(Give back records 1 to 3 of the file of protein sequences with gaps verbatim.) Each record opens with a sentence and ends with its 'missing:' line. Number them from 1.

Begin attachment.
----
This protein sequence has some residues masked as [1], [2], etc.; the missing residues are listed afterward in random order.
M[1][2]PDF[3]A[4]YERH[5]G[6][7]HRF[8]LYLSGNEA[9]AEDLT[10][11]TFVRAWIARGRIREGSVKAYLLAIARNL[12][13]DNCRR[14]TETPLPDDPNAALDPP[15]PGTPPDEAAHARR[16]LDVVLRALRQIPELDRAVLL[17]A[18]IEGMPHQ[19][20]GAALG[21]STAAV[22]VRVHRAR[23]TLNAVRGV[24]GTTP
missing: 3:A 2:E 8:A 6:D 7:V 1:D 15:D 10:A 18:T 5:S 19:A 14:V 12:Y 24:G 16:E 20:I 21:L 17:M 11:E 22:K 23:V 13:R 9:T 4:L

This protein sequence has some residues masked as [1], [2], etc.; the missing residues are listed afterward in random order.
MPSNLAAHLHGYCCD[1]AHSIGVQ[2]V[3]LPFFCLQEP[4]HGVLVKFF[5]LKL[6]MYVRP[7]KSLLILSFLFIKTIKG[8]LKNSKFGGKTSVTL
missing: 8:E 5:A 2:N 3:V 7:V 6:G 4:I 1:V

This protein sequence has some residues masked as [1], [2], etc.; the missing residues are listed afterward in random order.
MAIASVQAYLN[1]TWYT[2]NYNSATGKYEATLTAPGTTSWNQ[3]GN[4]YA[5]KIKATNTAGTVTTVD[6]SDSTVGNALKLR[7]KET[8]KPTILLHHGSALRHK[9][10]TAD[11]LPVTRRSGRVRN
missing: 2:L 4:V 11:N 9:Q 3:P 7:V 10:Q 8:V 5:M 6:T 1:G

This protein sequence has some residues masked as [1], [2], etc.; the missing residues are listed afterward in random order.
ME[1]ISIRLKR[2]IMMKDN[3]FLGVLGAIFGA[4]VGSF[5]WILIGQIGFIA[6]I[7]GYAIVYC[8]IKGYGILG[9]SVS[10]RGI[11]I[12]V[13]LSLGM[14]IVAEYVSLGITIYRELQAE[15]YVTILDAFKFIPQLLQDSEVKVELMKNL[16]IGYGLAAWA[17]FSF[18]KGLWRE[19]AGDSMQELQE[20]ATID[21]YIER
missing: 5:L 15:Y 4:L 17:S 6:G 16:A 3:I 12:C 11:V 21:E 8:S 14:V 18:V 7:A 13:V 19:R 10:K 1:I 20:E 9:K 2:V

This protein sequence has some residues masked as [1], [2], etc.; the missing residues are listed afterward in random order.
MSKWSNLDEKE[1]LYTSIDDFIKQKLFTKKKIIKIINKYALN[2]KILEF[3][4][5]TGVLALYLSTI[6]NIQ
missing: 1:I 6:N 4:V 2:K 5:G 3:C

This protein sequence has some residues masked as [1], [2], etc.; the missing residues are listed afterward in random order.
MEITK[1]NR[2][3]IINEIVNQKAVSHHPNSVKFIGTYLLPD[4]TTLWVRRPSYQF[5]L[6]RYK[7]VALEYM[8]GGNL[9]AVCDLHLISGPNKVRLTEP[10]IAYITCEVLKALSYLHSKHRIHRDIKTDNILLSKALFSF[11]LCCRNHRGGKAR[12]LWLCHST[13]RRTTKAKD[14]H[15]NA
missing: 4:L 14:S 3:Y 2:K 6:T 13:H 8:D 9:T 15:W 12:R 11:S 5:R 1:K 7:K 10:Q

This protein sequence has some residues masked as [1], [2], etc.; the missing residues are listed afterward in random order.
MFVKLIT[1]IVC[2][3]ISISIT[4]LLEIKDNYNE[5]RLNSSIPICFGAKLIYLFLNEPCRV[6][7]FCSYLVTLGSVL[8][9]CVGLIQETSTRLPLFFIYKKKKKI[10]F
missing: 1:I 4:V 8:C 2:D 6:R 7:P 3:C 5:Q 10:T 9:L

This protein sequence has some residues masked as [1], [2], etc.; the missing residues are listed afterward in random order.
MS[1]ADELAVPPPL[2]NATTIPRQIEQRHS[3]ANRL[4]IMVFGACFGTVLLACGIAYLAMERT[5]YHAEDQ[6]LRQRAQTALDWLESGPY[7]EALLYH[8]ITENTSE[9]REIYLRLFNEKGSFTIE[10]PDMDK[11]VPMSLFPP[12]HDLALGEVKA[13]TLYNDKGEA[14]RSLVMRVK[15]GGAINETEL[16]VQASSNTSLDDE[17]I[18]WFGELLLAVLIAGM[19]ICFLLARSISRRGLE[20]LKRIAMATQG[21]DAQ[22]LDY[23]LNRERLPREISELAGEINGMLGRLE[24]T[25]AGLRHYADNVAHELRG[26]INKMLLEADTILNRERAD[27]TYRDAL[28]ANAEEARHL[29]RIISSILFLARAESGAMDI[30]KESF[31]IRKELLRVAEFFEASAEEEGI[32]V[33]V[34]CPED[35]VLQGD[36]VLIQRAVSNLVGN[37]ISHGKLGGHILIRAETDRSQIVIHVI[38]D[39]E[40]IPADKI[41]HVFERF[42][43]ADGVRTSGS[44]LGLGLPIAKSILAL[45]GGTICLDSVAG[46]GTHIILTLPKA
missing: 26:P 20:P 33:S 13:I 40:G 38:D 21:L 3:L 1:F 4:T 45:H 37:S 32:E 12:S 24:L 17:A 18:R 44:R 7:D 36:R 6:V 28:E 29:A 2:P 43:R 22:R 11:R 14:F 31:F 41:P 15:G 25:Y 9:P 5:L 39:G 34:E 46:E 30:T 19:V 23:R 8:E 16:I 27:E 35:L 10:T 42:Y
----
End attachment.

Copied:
This protein sequence has some residues masked as [1], [2], etc.; the missing residues are listed afterward in random order.
M[1][2]PDF[3]A[4]YERH[5]G[6][7]HRF[8]LYLSGNEA[9]AEDLT[10][11]TFVRAWIARGRIREGSVKAYLLAIARNL[12][13]DNCRR[14]TETPLPDDPNAALDPP[15]PGTPPDEAAHARR[16]LDVVLRALRQIPELDRAVLL[17]A[18]IEGMPHQ[19][20]GAALG[21]STAAV[22]VRVHRAR[23]TLNAVRGV[24]GTTP
missing: 3:A 2:E 8:A 6:D 7:V 1:D 15:D 10:A 18:T 5:S 19:A 14:V 12:Y 24:G 16:E 20:I 21:L 17:M 11:E 22:K 23:V 13:R 9:T 4:L

This protein sequence has some residues masked as [1], [2], etc.; the missing residues are listed afterward in random order.
MPSNLAAHLHGYCCD[1]AHSIGVQ[2]V[3]LPFFCLQEP[4]HGVLVKFF[5]LKL[6]MYVRP[7]KSLLILSFLFIKTIKG[8]LKNSKFGGKTSVTL
missing: 8:E 5:A 2:N 3:V 7:V 6:G 4:I 1:V

This protein sequence has some residues masked as [1], [2], etc.; the missing residues are listed afterward in random order.
MAIASVQAYLN[1]TWYT[2]NYNSATGKYEATLTAPGTTSWNQ[3]GN[4]YA[5]KIKATNTAGTVTTVD[6]SDSTVGNALKLR[7]KET[8]KPTILLHHGSALRHK[9][10]TAD[11]LPVTRRSGRVRN
missing: 2:L 4:V 11:N 9:Q 3:P 7:V 10:Q 8:V 5:M 6:T 1:G